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Plate chiller

[quote=“tom sawyer”]You can never have too much brewing stuff after all.[/quote]Amen brother!

As to water use, you can always recirculate water and run it through ice (I do that in the winter to avoid an icy driveway) - applicable to both methods. Also in the winter, making the ice is as simple as leaving water containers out overnight.

I can clean my IC pretty fast, so that is why I use it… I have considered the plate chiller to speed up the chilling, but the cleaning time seems to add back a fair amount of time/effort.

Efficiency is very dependent upon the specific design of the chillers being compared, but there is no doubt that a well designed plate chiller or counterflow chiller will draw out more heat per unit cooling water used than a well designed immersion chiller will. The reason is that with a counterflow design, you maintain a temperature gradient across the entire heat transfer surface area that drives heat from the wort to the cooling water and results in hot water for the entire time of the chilling. When using an immersion chiller, the efficiency is good at the start of the chilling process, and gets very poor by the end.

Take a look at how post-turbine working fluid chilling is done at a modern power plant. They use plate chillers.

ps, I really, REALLY like my therminator.

A plate chiller is going to have a much, much higher surface area than an immersion chiller, but I don’t think that matters since neither is surface area limited if the flow rate is adjusted so that t_out ~= t_beer. Even if they were identical, the plate chiller is always going to be more efficient because the dT between the beer and the cooling water is always maximum. The exchange of heat, goverened by Q=mCpdT means that for a given unit mass of water, the thing with the higher dT is going to transfer more energy. As the immersion chiller cools the beer, the temp of the cooling water and the beer get closer and closer, so it takes more source water to cool the beer by another degree. This is going to be more evident for those with high ground water temps, mine tops out around 85F in the dead of summer.

The immersion chiller can be made more efficient by recirculating (this is not necessary in a plate chiller because the flow is already turbulent for the target fluid) and by slowing the flow as the dT gets closer. Also, something like 70% of the water used in an IC is to get the beer down that last 20°, so if you can stop the chiller when you have a 20°F delta to the source and finish the job with ice or the fridge, you’ll be golden. I use an IC and throw it in the fridge overnight, or if it’s really hot I’ll run ice water through the IC after getting close.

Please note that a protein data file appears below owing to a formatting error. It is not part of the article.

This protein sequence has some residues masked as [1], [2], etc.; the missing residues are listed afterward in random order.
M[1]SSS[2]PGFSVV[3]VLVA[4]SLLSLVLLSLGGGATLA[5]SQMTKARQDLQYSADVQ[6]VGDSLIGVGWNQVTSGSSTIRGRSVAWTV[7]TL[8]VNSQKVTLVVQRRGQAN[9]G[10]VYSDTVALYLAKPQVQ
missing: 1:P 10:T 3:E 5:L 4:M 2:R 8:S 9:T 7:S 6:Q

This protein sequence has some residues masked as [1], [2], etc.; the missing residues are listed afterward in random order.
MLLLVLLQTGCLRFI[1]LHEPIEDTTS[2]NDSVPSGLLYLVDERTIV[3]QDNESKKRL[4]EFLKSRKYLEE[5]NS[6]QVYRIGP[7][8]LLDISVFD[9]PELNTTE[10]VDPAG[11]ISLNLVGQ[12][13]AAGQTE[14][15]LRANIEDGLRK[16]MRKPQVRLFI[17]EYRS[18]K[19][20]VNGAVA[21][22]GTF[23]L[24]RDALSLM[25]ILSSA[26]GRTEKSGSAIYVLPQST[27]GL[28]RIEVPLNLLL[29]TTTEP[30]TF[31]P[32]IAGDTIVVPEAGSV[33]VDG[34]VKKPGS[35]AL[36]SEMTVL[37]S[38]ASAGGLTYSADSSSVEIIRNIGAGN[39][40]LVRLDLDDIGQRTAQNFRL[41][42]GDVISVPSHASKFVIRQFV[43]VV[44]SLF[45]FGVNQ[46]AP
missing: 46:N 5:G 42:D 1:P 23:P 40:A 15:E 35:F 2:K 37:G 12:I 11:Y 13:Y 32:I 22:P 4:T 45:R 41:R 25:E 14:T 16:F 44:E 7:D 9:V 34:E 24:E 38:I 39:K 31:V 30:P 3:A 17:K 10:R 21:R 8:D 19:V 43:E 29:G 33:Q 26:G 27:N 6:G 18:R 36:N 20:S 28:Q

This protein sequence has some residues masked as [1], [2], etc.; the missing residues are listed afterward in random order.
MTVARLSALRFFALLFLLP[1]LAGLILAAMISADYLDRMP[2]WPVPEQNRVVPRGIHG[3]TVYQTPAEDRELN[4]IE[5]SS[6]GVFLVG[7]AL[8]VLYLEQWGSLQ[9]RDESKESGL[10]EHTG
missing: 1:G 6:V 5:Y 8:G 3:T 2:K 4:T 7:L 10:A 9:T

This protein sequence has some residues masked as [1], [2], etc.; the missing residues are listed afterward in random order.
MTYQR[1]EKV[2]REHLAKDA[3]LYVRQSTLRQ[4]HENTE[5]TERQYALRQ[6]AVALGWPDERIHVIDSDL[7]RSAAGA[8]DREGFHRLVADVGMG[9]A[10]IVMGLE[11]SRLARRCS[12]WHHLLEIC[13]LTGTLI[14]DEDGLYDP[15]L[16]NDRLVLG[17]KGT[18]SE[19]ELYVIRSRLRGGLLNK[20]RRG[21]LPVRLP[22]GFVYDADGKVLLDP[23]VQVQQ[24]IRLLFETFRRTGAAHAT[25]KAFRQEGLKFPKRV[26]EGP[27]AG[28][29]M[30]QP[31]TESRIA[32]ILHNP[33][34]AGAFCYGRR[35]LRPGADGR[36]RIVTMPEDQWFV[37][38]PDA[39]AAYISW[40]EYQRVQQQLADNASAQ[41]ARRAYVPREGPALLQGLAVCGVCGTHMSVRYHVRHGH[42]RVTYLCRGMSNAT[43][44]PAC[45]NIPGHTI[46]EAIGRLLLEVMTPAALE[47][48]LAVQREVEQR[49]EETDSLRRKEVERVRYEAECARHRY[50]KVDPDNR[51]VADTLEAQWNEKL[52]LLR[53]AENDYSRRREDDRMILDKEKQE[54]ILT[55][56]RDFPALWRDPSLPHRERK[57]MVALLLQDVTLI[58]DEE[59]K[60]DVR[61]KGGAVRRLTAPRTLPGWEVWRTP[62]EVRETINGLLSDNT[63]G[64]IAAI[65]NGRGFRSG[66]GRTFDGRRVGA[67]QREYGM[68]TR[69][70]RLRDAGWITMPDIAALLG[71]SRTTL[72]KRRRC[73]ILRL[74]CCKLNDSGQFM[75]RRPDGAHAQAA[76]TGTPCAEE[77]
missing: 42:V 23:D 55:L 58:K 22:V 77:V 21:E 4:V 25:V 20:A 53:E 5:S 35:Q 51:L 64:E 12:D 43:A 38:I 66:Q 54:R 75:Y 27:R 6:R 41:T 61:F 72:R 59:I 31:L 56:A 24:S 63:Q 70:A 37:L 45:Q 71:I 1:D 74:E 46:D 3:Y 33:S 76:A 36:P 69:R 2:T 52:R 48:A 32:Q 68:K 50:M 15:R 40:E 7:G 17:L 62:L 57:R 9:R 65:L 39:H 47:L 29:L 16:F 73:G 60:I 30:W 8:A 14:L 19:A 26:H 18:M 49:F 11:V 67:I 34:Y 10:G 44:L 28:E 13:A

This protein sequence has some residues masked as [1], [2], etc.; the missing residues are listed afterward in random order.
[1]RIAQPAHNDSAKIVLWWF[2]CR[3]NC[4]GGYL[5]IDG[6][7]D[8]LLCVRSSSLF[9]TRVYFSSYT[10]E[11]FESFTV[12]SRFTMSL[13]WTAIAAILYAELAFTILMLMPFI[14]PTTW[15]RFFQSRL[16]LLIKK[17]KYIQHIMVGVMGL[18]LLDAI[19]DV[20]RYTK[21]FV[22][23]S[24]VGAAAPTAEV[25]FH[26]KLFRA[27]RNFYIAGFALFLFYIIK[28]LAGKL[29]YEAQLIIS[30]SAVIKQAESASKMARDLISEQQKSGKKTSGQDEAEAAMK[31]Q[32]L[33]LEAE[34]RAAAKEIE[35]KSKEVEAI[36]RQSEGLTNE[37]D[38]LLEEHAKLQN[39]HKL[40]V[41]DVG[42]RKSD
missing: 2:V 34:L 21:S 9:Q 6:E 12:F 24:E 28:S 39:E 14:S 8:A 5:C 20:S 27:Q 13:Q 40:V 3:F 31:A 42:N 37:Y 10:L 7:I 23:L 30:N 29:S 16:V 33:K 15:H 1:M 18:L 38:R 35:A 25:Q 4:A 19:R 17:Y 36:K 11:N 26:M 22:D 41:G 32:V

Here’s a simple graph for cooling a unit mass of water with a IC from boiling to 66F, with 65F cooling water. I just calculated the amount of energy required to cool a unit mass by 1°F, then divided that by the (dT*Cp) at each 1°F to see the mass of source water necessary to transfer that much energy. The x-axis is the dT between the source and beer, and the y-axis is the % of the total water used if cooled all the way down to 66. This is only an approximation of the total, and in the real world there will be some efficiency loss due to incomplete heat transfer, but you can get the idea.

Considering that I can get a 5 gal batch down (usually a little too cold) in less than 15 min using a IC that dosen’t even flow that great (read - it has a kink), I juast cant see spending the money for another type chiller. Not saying i wouldn’t use one if i got if free (like I did my IC chiller), but I am a cheap SOB so. Now if we were talking about a huge taste differnce it would be a different matter, but I suppose I am cheaper than I am lazy :wink:

Barry

IMO, the plate vs. immersion chiller decision comes down to two issues. First and foremost, water supply temperature. If you have a cold water supply temp, an IC will work well. If you have a warm water supply, a plate chiller may serve you better due to greater efficiency (assuming proper design). Second, but equally important, water supply availability. If you live where water is plentiful and inexpensive, an IC is nice in the simplicity of design and ease of maintenance (rinse & boil 15 minutes). But if you live in the desert or where the water supply is restricted, a plate chiller is more stingy and probably makes more sense.

I can’t comment of what uses less water. I used my counterflow a lot for a long time, I liked using it in combo with a thrumometer and with a few minutes of tweaking I could get the right temp wort to my fermentor. Lately though, I’ve returned to my IC for ease of use (set-up/no temp tweaking/cleaning/etc.) and the fact that I don’t have to worry about my homegrown hops clogging the works, cold break stays in the kettle, and its just plain easier with my 15-month old son’s needs.

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